I am doing a personal project I need to create a electronic saximeter. (Normally cost 7000US)
The system is used in civil engineering to record the number of hit a hammer make onto a pile. These noise are extremely loud so loud you have to use ear protection when working around the environment.
I need to create a system that will measure the number of hits (tuned to a certain dB so I can filter out background noise) so everytime the hammer hits a pile it will record the hit. So it would basically count the number of hits.
I need to find a high quality microphone to do this for me. Microphone must be able to measure dB within range of 160dB-230dB.
Any reason you can't use an ordinary microphone and put it in an insulated enclosure?
Or a very insensitive accelerometer?
The device is not mounted on the hammer the forces produced by the hammer along any part of the hammer is so much that it will destroy anything that at least not 5 inch thick steel.
The hammer ways about 10tons. and it lifted by a crane.
someone on the ground hold the device and the device count the number of hits. Every X feet the operator would press a button and it will record the number of hits per feet.
So basically I am counting the number of hits per X feet. I just need a microphone that can withstand dB in that range and be able to give good reading. I have worked with ultrasonic sensor before but I don't think that small diaphragm can handle that kind of noise.
No i can't use an acceleration the vibration alone would break the components and certain IC have mechanical shock rating on them.
How about a Piezo element? They respond well to shock waves, and can probably take that kind of jolt and survive… Seems to me that what you are dealing with is more of a shock wave than it is sound per se.
Piezo elements give off voltage when they are flexed, impacted, or otherwise strained- probably perfect for the sensing of those impacts. That, and they are DIRT cheap fornthe common disc type, which will probably suffice.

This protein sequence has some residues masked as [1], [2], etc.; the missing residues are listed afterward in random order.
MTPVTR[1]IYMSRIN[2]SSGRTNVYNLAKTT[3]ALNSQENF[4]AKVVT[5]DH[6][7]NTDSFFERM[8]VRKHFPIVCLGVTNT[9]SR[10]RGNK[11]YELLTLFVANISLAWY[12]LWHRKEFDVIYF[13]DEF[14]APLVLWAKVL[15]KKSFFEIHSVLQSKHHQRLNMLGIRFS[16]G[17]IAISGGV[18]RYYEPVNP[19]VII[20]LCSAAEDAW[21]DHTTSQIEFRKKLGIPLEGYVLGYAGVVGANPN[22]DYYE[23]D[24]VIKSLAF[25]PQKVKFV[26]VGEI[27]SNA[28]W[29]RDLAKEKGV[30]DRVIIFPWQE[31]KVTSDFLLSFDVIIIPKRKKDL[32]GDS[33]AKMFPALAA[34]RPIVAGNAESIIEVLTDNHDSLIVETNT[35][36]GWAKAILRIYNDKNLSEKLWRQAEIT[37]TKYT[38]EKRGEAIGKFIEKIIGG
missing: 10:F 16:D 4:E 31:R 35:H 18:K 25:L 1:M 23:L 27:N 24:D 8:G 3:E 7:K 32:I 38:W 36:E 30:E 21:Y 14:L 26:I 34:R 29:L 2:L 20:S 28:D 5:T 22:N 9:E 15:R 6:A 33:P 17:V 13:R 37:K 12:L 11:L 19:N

Well I can tell you when you stand there you don't really feel a sound or shock wave. I stood about 30 feet from one and all that shakes is the ground because of the vibration.
I have owned a saximeter before the only problem I don't feel like spending 7000us for a new one.
I'll look into the piezo element thanks by the way
I'd say it's likely to be the cheapest and easiest solution.. I think a condenser element micxrophone is just going to break at those levels. Seeing as the piezo element would probably be able to detect either the loud sound or the vibration, it would be my first choice to try, particularly as they are very cheap and there's many notes out there on how to interface them.
I worried that when the operator taps the device to record the number of feet the pile has sunk it will create an extra reading on the pizeo meter. Since the operator hold the device every x number feet the pile sink he press a button that records it on the device.
So basically if he does that and the piezo meter think it actually a hit it will record false data.
That could be handled all sorts of ways, but the easiest would be a simple switch telling the Arduino to not count.. Toggle off, throw it across the yard, no change. Place it down and turnback on.
I think you miss understand how the system works. The Ardunio must never stop counting it must count all the time. I am recroding count per hit or counts per blow so I will know how far the pile has been driven into the ground.